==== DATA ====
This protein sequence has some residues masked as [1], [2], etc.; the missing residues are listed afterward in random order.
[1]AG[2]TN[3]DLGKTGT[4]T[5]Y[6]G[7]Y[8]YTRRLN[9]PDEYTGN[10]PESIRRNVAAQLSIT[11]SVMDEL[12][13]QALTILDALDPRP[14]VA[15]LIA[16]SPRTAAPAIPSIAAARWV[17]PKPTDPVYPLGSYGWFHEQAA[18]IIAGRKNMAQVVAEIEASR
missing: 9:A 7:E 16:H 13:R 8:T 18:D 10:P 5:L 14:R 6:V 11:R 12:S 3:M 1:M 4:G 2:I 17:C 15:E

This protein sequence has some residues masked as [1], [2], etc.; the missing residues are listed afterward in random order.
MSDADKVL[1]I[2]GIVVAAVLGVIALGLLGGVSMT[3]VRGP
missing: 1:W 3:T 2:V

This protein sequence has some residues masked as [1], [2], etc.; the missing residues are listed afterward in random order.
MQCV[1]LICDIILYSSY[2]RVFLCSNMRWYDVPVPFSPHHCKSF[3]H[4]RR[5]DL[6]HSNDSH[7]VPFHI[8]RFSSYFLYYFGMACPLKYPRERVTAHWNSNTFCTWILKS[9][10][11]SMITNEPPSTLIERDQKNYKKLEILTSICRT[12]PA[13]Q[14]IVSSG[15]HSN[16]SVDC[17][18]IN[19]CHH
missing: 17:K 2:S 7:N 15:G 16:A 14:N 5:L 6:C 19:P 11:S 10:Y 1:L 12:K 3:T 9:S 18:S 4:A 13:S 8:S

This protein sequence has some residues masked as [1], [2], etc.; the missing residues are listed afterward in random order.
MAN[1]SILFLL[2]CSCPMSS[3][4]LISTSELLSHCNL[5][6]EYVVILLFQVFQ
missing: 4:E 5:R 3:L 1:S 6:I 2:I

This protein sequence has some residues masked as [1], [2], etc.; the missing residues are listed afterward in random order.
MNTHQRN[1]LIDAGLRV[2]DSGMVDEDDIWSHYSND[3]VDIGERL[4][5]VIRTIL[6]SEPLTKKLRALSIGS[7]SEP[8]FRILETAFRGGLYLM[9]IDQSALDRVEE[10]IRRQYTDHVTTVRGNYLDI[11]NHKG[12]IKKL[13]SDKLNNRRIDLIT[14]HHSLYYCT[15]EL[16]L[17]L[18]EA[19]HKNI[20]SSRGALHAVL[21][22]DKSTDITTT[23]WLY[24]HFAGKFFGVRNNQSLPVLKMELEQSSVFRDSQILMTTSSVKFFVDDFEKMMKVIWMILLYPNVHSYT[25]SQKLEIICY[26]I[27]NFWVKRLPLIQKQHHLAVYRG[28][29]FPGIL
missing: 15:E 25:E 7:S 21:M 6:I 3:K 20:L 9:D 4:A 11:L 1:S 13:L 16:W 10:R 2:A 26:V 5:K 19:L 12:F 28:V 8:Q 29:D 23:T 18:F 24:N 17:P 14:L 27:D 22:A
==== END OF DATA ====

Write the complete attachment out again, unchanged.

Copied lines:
This protein sequence has some residues masked as [1], [2], etc.; the missing residues are listed afterward in random order.
[1]AG[2]TN[3]DLGKTGT[4]T[5]Y[6]G[7]Y[8]YTRRLN[9]PDEYTGN[10]PESIRRNVAAQLSIT[11]SVMDEL[12][13]QALTILDALDPRP[14]VA[15]LIA[16]SPRTAAPAIPSIAAARWV[17]PKPTDPVYPLGSYGWFHEQAA[18]IIAGRKNMAQVVAEIEASR
missing: 9:A 7:E 16:H 13:R 8:T 18:D 10:P 5:L 14:R 6:V 11:R 12:S 3:M 1:M 4:G 2:I 17:C 15:E

This protein sequence has some residues masked as [1], [2], etc.; the missing residues are listed afterward in random order.
MSDADKVL[1]I[2]GIVVAAVLGVIALGLLGGVSMT[3]VRGP
missing: 1:W 3:T 2:V

This protein sequence has some residues masked as [1], [2], etc.; the missing residues are listed afterward in random order.
MQCV[1]LICDIILYSSY[2]RVFLCSNMRWYDVPVPFSPHHCKSF[3]H[4]RR[5]DL[6]HSNDSH[7]VPFHI[8]RFSSYFLYYFGMACPLKYPRERVTAHWNSNTFCTWILKS[9][10][11]SMITNEPPSTLIERDQKNYKKLEILTSICRT[12]PA[13]Q[14]IVSSG[15]HSN[16]SVDC[17][18]IN[19]CHH
missing: 17:K 2:S 7:N 15:G 16:A 14:N 5:L 6:C 19:P 11:S 10:Y 1:L 12:K 3:T 9:S 18:S 4:A 13:S 8:S

This protein sequence has some residues masked as [1], [2], etc.; the missing residues are listed afterward in random order.
MAN[1]SILFLL[2]CSCPMSS[3][4]LISTSELLSHCNL[5][6]EYVVILLFQVFQ
missing: 4:E 5:R 3:L 1:S 6:I 2:I

This protein sequence has some residues masked as [1], [2], etc.; the missing residues are listed afterward in random order.
MNTHQRN[1]LIDAGLRV[2]DSGMVDEDDIWSHYSND[3]VDIGERL[4][5]VIRTIL[6]SEPLTKKLRALSIGS[7]SEP[8]FRILETAFRGGLYLM[9]IDQSALDRVEE[10]IRRQYTDHVTTVRGNYLDI[11]NHKG[12]IKKL[13]SDKLNNRRIDLIT[14]HHSLYYCT[15]EL[16]L[17]L[18]EA[19]HKNI[20]SSRGALHAVL[21][22]DKSTDITTT[23]WLY[24]HFAGKFFGVRNNQSLPVLKMELEQSSVFRDSQILMTTSSVKFFVDDFEKMMKVIWMILLYPNVHSYT[25]SQKLEIICY[26]I[27]NFWVKRLPLIQKQHHLAVYRG[28][29]FPGIL
missing: 15:E 25:E 7:S 21:M 6:I 3:K 20:L 9:D 4:A 11:L 1:S 13:L 16:W 10:R 2:A 26:V 5:K 19:L 12:F 28:V 8:Q 29:D 23:T 18:F 24:N 17:P 14:L 27:D 22:A